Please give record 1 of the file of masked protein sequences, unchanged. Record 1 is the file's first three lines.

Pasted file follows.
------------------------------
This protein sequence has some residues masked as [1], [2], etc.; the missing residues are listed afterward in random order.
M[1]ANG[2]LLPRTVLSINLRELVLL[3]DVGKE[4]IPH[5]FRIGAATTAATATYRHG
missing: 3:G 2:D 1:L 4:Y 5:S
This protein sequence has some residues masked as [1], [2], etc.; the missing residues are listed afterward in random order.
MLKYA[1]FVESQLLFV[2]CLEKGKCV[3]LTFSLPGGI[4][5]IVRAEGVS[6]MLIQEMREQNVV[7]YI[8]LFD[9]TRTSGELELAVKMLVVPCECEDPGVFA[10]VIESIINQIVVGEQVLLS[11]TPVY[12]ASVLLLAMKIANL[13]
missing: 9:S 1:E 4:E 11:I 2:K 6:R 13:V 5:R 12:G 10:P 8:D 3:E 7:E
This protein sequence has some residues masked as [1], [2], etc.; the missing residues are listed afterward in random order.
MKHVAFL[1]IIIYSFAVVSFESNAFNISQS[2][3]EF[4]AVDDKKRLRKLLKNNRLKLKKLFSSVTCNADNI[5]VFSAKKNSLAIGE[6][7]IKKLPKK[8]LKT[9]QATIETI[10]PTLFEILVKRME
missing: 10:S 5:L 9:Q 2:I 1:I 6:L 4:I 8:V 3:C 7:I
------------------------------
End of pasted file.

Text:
This protein sequence has some residues masked as [1], [2], etc.; the missing residues are listed afterward in random order.
M[1]ANG[2]LLPRTVLSINLRELVLL[3]DVGKE[4]IPH[5]FRIGAATTAATATYRHG
missing: 3:G 2:D 1:L 4:Y 5:S